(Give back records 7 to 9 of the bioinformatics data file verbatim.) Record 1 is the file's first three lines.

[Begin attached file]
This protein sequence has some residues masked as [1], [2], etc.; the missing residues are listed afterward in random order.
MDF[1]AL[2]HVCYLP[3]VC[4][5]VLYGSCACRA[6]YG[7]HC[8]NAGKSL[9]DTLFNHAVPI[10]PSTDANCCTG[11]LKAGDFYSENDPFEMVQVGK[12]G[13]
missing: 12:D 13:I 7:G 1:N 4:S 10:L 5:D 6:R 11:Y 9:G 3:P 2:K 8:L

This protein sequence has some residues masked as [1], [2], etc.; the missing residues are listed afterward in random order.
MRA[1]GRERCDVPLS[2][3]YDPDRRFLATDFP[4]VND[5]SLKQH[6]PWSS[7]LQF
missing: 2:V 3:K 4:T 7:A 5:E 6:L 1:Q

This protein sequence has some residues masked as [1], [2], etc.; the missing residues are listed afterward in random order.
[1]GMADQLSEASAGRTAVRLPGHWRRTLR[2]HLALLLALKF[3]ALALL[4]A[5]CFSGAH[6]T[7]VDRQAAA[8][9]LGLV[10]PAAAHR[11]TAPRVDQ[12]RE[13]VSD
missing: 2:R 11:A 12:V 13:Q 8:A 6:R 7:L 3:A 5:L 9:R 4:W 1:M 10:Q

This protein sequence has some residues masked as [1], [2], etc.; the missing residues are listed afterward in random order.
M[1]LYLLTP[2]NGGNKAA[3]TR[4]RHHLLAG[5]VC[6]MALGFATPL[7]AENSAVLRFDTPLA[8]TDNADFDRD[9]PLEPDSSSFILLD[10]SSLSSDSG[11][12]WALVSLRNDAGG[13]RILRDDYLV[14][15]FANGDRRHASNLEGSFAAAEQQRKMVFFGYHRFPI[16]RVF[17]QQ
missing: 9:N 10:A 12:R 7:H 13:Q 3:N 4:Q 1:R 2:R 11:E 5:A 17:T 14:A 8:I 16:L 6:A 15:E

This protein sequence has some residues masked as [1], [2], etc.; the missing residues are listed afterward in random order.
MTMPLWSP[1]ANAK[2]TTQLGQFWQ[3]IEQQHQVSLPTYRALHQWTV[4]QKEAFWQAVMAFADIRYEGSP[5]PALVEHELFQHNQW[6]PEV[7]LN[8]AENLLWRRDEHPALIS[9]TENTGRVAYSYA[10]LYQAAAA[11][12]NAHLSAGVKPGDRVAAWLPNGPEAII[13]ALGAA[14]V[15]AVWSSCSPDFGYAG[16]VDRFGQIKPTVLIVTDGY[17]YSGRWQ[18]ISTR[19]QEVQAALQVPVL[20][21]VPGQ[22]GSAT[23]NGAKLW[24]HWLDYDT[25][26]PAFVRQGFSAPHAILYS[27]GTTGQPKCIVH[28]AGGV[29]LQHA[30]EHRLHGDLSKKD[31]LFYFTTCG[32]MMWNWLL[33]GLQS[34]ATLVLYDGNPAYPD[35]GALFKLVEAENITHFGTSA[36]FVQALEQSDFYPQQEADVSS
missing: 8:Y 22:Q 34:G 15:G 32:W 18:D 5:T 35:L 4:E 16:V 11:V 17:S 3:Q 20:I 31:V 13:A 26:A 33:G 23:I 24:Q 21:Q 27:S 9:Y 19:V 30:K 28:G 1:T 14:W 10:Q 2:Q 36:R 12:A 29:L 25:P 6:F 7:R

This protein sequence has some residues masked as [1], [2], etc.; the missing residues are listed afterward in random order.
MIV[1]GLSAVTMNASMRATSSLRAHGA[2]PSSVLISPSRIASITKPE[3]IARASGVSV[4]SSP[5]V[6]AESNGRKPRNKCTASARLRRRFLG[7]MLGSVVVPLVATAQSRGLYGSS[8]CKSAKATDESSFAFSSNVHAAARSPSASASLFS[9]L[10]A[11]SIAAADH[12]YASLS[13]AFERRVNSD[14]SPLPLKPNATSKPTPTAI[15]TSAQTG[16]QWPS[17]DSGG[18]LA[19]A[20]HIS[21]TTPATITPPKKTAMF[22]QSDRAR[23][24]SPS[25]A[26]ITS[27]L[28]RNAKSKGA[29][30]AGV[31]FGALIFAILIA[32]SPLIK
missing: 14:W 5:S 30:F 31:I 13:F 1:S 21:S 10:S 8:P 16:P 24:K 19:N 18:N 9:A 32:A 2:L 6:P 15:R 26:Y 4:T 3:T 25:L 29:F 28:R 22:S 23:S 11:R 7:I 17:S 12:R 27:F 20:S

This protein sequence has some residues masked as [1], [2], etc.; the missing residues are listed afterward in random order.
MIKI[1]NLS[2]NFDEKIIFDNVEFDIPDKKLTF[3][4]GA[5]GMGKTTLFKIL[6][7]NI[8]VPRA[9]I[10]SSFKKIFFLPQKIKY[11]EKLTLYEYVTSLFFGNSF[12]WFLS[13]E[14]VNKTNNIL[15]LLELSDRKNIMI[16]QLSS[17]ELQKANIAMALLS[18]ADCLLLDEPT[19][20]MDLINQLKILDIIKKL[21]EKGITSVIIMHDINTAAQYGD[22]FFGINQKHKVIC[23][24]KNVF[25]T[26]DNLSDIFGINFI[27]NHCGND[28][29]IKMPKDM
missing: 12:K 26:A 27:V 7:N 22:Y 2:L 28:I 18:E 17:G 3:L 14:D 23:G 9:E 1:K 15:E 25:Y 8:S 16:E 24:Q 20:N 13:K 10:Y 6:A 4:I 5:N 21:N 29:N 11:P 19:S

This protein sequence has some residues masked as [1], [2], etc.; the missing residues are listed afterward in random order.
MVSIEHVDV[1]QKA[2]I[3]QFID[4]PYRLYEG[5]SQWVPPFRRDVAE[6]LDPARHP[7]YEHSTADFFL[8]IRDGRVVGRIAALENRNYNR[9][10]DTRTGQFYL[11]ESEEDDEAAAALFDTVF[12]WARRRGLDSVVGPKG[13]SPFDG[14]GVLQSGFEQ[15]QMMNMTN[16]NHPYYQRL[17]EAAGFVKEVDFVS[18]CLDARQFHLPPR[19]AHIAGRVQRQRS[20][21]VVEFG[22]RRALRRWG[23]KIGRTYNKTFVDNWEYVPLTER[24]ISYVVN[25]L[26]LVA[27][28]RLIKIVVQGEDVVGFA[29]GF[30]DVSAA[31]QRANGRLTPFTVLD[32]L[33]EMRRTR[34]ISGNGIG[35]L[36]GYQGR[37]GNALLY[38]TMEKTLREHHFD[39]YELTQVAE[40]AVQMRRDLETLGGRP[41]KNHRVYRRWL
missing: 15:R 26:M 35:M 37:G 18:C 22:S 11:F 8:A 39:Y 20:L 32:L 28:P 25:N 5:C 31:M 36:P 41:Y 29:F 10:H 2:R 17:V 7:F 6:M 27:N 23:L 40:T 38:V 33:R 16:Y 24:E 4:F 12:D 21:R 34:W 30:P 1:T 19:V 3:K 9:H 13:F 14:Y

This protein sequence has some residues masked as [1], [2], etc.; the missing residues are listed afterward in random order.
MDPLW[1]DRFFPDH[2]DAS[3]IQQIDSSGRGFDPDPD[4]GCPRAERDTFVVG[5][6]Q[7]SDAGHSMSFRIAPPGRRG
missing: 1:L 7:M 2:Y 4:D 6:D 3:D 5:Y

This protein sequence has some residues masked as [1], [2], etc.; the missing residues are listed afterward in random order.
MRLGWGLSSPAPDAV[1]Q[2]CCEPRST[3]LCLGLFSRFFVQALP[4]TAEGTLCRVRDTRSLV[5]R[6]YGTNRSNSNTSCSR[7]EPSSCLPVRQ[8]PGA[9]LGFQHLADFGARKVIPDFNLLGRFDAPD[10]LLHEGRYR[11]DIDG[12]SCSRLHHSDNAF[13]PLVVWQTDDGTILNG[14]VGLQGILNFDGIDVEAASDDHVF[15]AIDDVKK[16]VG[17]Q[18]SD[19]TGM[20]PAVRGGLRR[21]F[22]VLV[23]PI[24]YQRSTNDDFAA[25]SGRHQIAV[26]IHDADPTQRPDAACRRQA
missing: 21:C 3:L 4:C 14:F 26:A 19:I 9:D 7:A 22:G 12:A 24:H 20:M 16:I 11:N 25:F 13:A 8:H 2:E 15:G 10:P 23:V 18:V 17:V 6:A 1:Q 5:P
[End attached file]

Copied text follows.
This protein sequence has some residues masked as [1], [2], etc.; the missing residues are listed afterward in random order.
MIKI[1]NLS[2]NFDEKIIFDNVEFDIPDKKLTF[3][4]GA[5]GMGKTTLFKIL[6][7]NI[8]VPRA[9]I[10]SSFKKIFFLPQKIKY[11]EKLTLYEYVTSLFFGNSF[12]WFLS[13]E[14]VNKTNNIL[15]LLELSDRKNIMI[16]QLSS[17]ELQKANIAMALLS[18]ADCLLLDEPT[19][20]MDLINQLKILDIIKKL[21]EKGITSVIIMHDINTAAQYGD[22]FFGINQKHKVIC[23][24]KNVF[25]T[26]DNLSDIFGINFI[27]NHCGND[28][29]IKMPKDM
missing: 12:K 26:A 27:V 7:N 22:Y 2:L 28:I 18:E 17:G 3:L 14:D 23:G 9:E 1:K 15:E 25:Y 8:S 16:E 24:Q 20:N 13:K 10:Y 6:A 4:I 5:N 21:N 29:N 11:P 19:S

This protein sequence has some residues masked as [1], [2], etc.; the missing residues are listed afterward in random order.
MVSIEHVDV[1]QKA[2]I[3]QFID[4]PYRLYEG[5]SQWVPPFRRDVAE[6]LDPARHP[7]YEHSTADFFL[8]IRDGRVVGRIAALENRNYNR[9][10]DTRTGQFYL[11]ESEEDDEAAAALFDTVF[12]WARRRGLDSVVGPKG[13]SPFDG[14]GVLQSGFEQ[15]QMMNMTN[16]NHPYYQRL[17]EAAGFVKEVDFVS[18]CLDARQFHLPPR[19]AHIAGRVQRQRS[20][21]VVEFG[22]RRALRRWG[23]KIGRTYNKTFVDNWEYVPLTER[24]ISYVVN[25]L[26]LVA[27][28]RLIKIVVQGEDVVGFA[29]GF[30]DVSAA[31]QRANGRLTPFTVLD[32]L[33]EMRRTR[34]ISGNGIG[35]L[36]GYQGR[37]GNALLY[38]TMEKTLREHHFD[39]YELTQVAE[40]AVQMRRDLETLGGRP[41]KNHRVYRRWL
missing: 15:R 26:M 35:M 37:G 18:C 22:S 11:F 8:A 39:Y 20:L 32:L 28:P 25:N 5:C 31:M 36:P 41:Y 29:F 10:H 2:R 17:V 7:F 6:M 27:N 23:L 40:T 38:V 33:R 16:Y 24:E 4:F 12:D 21:R 34:W 30:P 1:T 19:V 3:K 9:H 13:F 14:Y

This protein sequence has some residues masked as [1], [2], etc.; the missing residues are listed afterward in random order.
MDPLW[1]DRFFPDH[2]DAS[3]IQQIDSSGRGFDPDPD[4]GCPRAERDTFVVG[5][6]Q[7]SDAGHSMSFRIAPPGRRG
missing: 1:L 7:M 2:Y 4:D 6:D 3:D 5:Y